Can flag. half. pixel1
Image: Pixel1 — Pixabay

The shootings began about 10:00 pm Saturday evening when a Dartmouth denturist named Gabriel Wortman, age 51, wearing full uniform and vest of an RCMP officer, went out to shoot people. He’d painted his car to look like an RCMP vehicle, and in one case he stopped a car and shot the occupants. He set fire to his own building and several others and shot the occupants as they fled.

According to news reports, Portapique is a beach-side town of about 100 residents on Nova Scotia’s Cobequid Bay, about a 90-minute drive from Halifax. The suspect owned two large properties on Portapique Beach Road, where the shootings started on Saturday night. The gunman then left this area and drove to a couple of other towns, was finally shot and killed around 9:00 am yesterday morning at a gas station in Enfield, NS. One officer was also killed in the effort to stop the suspect.

Our hearts ache for all these people and their families, including the troubled man who saw no better solution to his problems than to commit this deed.

I’ve given a very loose sketch here, you may well have read about this in your own news, and more details will be available as investigators piece the story together. And if anyone reads this who’s been directly affected by this horror, please accept my deepest sympathies.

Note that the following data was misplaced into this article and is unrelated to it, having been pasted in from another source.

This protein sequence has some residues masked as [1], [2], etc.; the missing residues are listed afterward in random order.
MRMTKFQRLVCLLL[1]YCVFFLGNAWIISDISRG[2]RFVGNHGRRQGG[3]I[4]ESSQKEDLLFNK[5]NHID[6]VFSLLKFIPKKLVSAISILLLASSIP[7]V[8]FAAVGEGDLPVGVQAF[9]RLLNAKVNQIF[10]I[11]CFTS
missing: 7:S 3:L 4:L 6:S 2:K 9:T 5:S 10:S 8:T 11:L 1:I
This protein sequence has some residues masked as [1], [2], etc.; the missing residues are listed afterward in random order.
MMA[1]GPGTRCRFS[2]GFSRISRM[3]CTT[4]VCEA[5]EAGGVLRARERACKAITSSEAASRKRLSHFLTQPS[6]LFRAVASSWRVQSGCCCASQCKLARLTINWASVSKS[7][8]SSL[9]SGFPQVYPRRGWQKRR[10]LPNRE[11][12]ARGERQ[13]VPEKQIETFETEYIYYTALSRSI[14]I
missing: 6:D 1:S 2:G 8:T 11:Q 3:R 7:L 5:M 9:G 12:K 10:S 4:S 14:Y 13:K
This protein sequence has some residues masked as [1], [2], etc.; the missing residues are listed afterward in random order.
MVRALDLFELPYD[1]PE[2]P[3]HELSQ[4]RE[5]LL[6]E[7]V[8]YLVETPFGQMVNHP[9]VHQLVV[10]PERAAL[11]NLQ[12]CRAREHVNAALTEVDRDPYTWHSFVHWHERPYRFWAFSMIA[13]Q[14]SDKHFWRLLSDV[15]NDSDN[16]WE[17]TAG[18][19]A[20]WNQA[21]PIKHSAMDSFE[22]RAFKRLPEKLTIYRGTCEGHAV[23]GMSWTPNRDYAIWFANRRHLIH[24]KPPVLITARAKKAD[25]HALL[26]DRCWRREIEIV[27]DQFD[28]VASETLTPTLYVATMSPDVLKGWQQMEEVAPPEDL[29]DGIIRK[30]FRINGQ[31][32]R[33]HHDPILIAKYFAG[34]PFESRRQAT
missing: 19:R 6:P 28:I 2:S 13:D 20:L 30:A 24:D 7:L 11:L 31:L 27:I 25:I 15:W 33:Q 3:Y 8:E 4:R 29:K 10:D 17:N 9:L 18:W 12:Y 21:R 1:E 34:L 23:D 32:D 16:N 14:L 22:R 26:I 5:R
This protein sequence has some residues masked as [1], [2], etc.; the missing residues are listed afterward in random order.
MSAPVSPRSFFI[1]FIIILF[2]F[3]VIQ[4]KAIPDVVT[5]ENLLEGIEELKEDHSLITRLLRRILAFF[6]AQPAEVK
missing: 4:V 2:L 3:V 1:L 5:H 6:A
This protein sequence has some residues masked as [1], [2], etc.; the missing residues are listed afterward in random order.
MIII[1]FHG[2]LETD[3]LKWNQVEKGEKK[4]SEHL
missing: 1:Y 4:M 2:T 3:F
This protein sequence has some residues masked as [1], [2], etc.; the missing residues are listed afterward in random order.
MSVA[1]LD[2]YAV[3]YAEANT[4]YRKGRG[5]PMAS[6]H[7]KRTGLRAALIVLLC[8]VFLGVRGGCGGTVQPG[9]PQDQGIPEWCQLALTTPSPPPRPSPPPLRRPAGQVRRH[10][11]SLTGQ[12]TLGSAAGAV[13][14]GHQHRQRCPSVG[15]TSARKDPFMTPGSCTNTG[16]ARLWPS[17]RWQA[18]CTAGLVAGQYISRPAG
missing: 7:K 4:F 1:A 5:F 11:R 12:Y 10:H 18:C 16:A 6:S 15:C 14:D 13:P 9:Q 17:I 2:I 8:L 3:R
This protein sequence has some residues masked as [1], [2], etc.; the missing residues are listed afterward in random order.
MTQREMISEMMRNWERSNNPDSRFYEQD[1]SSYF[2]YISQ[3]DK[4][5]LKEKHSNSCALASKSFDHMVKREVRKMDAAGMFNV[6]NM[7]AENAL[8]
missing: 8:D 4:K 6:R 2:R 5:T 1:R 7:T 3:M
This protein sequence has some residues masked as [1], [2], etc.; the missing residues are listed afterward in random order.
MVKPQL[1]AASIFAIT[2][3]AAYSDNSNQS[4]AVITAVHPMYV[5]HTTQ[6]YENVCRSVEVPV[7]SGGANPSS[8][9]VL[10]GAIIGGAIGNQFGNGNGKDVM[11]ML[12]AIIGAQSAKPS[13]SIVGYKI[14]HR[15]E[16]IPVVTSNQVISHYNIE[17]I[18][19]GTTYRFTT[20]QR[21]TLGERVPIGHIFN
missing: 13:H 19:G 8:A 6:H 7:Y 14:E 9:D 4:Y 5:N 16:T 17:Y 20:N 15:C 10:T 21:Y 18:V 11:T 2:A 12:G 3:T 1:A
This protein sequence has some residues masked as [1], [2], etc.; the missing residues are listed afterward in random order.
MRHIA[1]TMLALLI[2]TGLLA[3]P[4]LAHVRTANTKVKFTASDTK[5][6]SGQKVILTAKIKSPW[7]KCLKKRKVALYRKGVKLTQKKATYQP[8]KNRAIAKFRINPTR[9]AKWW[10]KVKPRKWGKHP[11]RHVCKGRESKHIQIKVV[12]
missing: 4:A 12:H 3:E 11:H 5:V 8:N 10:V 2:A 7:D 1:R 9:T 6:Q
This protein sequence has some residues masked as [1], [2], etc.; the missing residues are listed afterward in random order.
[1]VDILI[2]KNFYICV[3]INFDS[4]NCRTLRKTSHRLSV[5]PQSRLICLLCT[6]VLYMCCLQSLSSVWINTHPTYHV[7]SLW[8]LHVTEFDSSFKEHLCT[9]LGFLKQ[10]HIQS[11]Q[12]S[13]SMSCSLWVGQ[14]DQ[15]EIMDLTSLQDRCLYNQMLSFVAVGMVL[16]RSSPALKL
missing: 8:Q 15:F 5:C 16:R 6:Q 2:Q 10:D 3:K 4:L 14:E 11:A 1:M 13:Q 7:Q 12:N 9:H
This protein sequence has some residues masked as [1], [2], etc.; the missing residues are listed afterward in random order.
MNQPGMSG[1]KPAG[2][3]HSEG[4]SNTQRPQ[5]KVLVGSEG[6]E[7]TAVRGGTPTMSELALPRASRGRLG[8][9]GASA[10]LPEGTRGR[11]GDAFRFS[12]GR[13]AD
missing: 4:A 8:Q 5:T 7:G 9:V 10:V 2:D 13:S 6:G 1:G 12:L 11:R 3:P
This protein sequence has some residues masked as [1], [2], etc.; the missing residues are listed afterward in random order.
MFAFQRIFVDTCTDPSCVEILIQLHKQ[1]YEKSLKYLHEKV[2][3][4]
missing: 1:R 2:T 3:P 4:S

Sunday morning my husband and I listened to messages from two different pastors, Pastor Hank from his home in Quebec, and our local pastor Warren. Later in the day we heard two other inspiring talks, a speaker from CA and one from MB. Then gospel songs from two different small groups — all thanks to Listen to church.com — giving us hope and courage in these uncertain times. Conversely, more details were trickling in about this tragedy in Nova Scotia. Such a sad contrast!